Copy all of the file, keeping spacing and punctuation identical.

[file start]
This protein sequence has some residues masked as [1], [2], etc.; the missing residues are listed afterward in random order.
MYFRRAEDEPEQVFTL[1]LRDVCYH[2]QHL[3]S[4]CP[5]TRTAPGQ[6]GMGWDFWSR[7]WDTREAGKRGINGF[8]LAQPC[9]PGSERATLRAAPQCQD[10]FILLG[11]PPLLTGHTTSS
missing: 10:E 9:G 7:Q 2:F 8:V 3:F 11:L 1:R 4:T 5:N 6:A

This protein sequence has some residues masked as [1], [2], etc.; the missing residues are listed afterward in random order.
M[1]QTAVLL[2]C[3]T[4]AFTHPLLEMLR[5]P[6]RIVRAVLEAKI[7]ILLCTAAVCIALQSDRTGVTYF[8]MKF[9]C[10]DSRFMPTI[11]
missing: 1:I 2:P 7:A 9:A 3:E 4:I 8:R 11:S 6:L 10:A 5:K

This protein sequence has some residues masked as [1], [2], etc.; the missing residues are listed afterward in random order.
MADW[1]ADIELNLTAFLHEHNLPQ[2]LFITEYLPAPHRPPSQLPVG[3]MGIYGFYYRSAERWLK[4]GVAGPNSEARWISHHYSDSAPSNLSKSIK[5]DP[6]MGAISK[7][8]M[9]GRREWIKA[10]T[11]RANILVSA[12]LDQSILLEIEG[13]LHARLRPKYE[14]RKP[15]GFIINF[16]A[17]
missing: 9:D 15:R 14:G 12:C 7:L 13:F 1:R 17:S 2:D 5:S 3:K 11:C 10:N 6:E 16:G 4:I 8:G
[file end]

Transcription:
This protein sequence has some residues masked as [1], [2], etc.; the missing residues are listed afterward in random order.
MYFRRAEDEPEQVFTL[1]LRDVCYH[2]QHL[3]S[4]CP[5]TRTAPGQ[6]GMGWDFWSR[7]WDTREAGKRGINGF[8]LAQPC[9]PGSERATLRAAPQCQD[10]FILLG[11]PPLLTGHTTSS
missing: 10:E 9:G 7:Q 2:F 8:V 3:F 11:L 1:R 4:T 5:N 6:A

This protein sequence has some residues masked as [1], [2], etc.; the missing residues are listed afterward in random order.
M[1]QTAVLL[2]C[3]T[4]AFTHPLLEMLR[5]P[6]RIVRAVLEAKI[7]ILLCTAAVCIALQSDRTGVTYF[8]MKF[9]C[10]DSRFMPTI[11]
missing: 1:I 2:P 7:A 9:A 3:E 4:I 8:R 11:S 6:L 10:A 5:K

This protein sequence has some residues masked as [1], [2], etc.; the missing residues are listed afterward in random order.
MADW[1]ADIELNLTAFLHEHNLPQ[2]LFITEYLPAPHRPPSQLPVG[3]MGIYGFYYRSAERWLK[4]GVAGPNSEARWISHHYSDSAPSNLSKSIK[5]DP[6]MGAISK[7][8]M[9]GRREWIKA[10]T[11]RANILVSA[12]LDQSILLEIEG[13]LHARLRPKYE[14]RKP[15]GFIINF[16]A[17]
missing: 9:D 15:R 14:G 12:C 7:L 13:F 1:R 17:S 2:D 5:S 3:K 11:C 10:N 6:E 16:G 4:I 8:G